MMI grads serving in Iraq

Published 12:00 am Friday, April 1, 2005

There’s little question the people of the Black Belt fully support the brave men and women fighting the War on Terror in Iraq. It’s worth remembering, however, that one Black Belt institution–Marion Military Institute–has a long tradition of providing the military with the kind of personnel worth supporting.

“At the very least, 50 to 100 MMI graduates have served or are serving in Iraq,” said MMI’s Director of Alumni Affairs, Carrie Williams. “It’s probably a lot more than that. We have so many active it’s hard to keep up.”

There are enough of them, as a photograph of six MMI graduates taken at Baghdad’s Camp Falcon shows, that Iraq is now home to its own MMI mini-reunions. The photo recently graced the cover, Williams said, of the MMI alumni magazine.

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MMI President Colonel James H. Benson said that the wealth of MMI graduates doing their part to serve their country is emblematic of the success MMI has had in fostering leadership and character in its cadets.

“We consider it a tribute to the quality of our military leadership instruction,” Benson said, “that we have MMI graduates leading forces into combat in a foreign theater.”

Several of the anecdotes Williams was able to relate regarding the success of MMI graduates in Iraq further enhance the “tribute” alluded to by Benson. Tristan Farina-Vasquez, a native of Hanau, Germany and one of the six graduates in the Baghdad photograph, served as platoon leader in the 127th MP and was awarded a Bronze Star medal of valor for her service with the 89th MP brigade at Forward Operations Base (FOB) Falcon.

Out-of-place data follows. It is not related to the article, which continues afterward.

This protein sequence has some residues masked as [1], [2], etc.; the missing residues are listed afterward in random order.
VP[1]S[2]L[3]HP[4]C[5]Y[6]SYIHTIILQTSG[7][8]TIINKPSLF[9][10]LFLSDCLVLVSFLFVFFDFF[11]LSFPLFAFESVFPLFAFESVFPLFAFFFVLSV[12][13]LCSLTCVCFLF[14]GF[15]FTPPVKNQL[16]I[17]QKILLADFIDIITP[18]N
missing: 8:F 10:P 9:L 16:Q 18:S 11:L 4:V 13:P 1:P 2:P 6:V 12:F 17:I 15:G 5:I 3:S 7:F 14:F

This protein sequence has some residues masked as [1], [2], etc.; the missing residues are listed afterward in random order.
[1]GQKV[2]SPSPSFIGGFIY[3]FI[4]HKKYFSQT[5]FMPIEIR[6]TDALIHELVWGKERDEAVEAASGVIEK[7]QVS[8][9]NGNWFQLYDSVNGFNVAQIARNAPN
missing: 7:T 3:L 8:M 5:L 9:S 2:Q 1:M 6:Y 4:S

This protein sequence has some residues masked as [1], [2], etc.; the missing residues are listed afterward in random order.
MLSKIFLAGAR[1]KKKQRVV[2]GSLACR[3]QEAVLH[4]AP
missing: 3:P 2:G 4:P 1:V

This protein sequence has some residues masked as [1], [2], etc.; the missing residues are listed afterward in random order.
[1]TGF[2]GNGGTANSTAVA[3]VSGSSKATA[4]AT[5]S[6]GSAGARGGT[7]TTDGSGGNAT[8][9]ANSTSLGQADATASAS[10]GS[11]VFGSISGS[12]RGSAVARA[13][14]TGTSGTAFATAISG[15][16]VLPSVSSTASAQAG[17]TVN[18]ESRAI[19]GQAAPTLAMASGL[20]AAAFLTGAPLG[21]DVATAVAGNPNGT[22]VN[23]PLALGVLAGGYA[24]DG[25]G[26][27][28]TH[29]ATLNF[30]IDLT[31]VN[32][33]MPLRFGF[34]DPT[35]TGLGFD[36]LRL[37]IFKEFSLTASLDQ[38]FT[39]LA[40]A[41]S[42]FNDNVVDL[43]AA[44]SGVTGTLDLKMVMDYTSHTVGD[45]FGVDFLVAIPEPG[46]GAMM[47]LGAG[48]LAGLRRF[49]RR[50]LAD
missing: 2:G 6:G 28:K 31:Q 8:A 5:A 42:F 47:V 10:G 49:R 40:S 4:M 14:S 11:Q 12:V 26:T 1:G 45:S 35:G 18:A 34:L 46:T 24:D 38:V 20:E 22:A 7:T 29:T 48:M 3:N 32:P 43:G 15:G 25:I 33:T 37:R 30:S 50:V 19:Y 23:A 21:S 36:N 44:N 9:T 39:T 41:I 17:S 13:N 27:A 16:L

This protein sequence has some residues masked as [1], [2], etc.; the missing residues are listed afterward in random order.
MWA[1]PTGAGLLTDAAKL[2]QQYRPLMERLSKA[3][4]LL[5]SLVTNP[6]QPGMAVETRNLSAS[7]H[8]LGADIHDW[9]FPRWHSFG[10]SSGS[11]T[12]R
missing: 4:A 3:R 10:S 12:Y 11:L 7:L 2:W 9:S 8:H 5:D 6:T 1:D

Another MMI graduate receiving the Bronze Star is George French, class of 2001, who was honored for his actions in combat in the insurgent stronghold of Fallujah. French also took part in the operation that brought President Bush to Iraq for Thanksgiving.

MMI grad Chris Jenkins may have gone to Iraq as a civilian contractor rather than as an officer in the military, but his story’s hardly any less interesting: after working with a medical clinic in the Iraqi city of Al-Tagaddum, he was permitted to remove the American flag that flew from the clinic’s roof and sent it back to his alma mater as a thank-you. According to Williams, the flag now hangs in MMI’s office of Institutional Advancement.

And as one would expect, MMI has been a stepping stone for many young Black Belt men and women who have gone on to successful careers in the military. One of them is Alex Barton, a Uniontown native and son of Burnis and Sherry Barton, who rose to the rank of Lance-Corporal in the Marines before returning to the States from Iraq.

Williams said those were just a small sampling of the dozens of success stories involving MMI graduates doing their part to help keep America safe.